Security incident, October 2020

Published Updated

I'm writing today about a security incident that may have exposed data from users' Reincubate accounts.

These are the accounts automatically created on our site as users purchased iPhone Backup Extractor or other products. They do not include data from devices or backups, or credit card data.

The data comes from a backup we created in November 2017. We have automatically reset passwords to Reincubate user accounts: these are and always have been securely encrypted. Any accounts created subsequent to that date are unaffected.

The data may include names and email addresses, and — for some users — billing addresses and metadata on usage of our products and services. We have emailed all potentially affected users directly to explain which category they fall into. For the majority, this is limited to name and email address.

What happened

Close to midnight on Sunday, 18 October 2020, we received an anonymous email from an individual claiming that data had been accessed from the Reincubate site through a vulnerability, requesting payment in Bitcoin to head off the information from being published.

When we picked up the report on Sunday morning, we set to work to identify what data was involved, and how it had been obtained. We wrote back to establish whether the individual was reporting the breach under the terms of our responsible security disclosure policy.

As the individual refused to disclose the source of the breach or the means the data had been obtained, and continued to insist on urgent payment to avoid release of the data, we filed a report with the relevant authority in the UK, the Information Commissioner’s Office (ICO). We are following up with the UK’s National Reporting Centre for Fraud and Cyber Crime (Action Fraud). In accordance with UK law we have not and will not pay any extortion requests.

We continued to correspond with the individual to ascertain what data had been compromised. Over the course of several emails, it became clear many of their claims were baseless, as they alleged to have copies of the company’s source code in a format that never existed, code copied from tools that have never been used at Reincubate, types of data we have never stored, and backups of databases and systems from dates and times long after such systems had been decommissioned.

We identified the cause of the breach as a set of AWS credentials which had been leaked in a separate incident at Datadog, a cloud monitoring service we used. We revoked these credentials at the time, but the process we used to revoke them failed, and we failed to double-check that the change had been made successfully. We no longer use Datadog, and the staff member in this role left the business shortly after that incident.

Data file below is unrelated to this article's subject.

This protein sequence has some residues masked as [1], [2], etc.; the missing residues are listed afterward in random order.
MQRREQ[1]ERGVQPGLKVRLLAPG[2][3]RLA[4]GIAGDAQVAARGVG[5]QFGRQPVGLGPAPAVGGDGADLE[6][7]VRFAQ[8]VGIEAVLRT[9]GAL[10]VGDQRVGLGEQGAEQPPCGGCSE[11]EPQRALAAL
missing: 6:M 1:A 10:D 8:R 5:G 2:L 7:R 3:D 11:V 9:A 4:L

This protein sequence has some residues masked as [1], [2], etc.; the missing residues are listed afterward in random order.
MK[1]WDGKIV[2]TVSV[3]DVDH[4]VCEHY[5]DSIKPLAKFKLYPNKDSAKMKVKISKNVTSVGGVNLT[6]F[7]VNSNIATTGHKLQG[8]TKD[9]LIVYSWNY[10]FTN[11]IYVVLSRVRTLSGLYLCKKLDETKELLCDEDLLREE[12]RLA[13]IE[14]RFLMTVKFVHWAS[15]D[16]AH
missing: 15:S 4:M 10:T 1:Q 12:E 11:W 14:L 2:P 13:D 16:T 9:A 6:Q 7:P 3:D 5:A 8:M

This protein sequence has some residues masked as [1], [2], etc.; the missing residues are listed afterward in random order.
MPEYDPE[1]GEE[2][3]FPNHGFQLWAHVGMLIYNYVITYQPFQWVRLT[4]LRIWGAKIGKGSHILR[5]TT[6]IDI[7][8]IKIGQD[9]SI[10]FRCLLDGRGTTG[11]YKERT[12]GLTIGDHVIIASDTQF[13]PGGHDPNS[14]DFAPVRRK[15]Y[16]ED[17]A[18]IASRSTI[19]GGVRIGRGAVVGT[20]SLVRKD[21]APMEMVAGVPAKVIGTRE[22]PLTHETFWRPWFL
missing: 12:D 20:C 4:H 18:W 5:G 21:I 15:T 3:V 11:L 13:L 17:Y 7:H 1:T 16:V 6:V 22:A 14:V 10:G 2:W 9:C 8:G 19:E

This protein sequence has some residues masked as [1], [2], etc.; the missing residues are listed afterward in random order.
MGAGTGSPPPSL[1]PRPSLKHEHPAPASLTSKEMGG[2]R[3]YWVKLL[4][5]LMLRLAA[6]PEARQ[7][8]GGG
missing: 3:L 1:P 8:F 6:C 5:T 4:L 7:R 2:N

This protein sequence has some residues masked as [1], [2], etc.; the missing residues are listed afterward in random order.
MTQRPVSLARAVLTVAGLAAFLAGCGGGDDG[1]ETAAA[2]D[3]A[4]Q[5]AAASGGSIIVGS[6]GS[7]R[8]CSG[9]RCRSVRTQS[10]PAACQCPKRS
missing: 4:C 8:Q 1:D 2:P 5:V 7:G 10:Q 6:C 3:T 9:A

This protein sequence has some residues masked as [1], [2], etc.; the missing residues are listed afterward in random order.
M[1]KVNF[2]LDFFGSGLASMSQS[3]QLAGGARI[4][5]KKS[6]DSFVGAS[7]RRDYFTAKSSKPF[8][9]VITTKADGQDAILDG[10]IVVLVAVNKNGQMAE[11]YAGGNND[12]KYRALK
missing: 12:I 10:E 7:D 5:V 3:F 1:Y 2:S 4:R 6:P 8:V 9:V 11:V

We determined one or more of a small number of database backups dating November 2017 stored in a private Amazon Web Services (AWS) S3 storage bucket had been accessed recently using the leaked credentials. Few backups were present and readily accessible in the bucket, as we migrated away from regular use of S3 for backups that same year, and data was automatically made inaccessible with Amazon's Glacier service. No active systems were affected by the security vulnerability. The data in question is 3 years old.

Through continued communication with the individual, we believe they may intend to publish the limited data they have obtained.

How we’ve responded

We have revoked or rotated all of our AWS credentials. Over the coming weeks, we’ll stop use of AWS S3 for storage of legacy backups. (We stopped moving backups to AWS in 2018 altogether, and almost all of the backups were stored in Amazon's Glacier system and were inaccessible) We plan to completely discontinue use of AWS over the coming months, allowing our operations teams to maintain their focus on improving and securing our services on Google Cloud Platform.

Though we already perform periodic reviews of our usage of cloud computing services, we’re putting in place quarterly reviews of credentials across all systems to ensure unused or potentially exposed credentials are correctly retired. This, coupled with our changes to consolidate our cloud hosting footprint will give our teams a stronger foundation to operate on and minimise the recurrence of such an incident.

Reincubate has published a responsible disclosure policy for several years now, and we continue to work fruitfully with ethical security researchers on an ad-hoc basis. As per our privacy policy, we store very limited data from users, and we will continue to regularly review what data we store and how.

The UK’s Information Commissioner’s Office has not determined we need to communicate this incident to users at this point. However, in accordance with our values, we’ve proactively written to notify users from the affected period, irrespective of whether we believe access was obtained to backups containing their details.

We will continue to update users (and this post) as further information becomes available.

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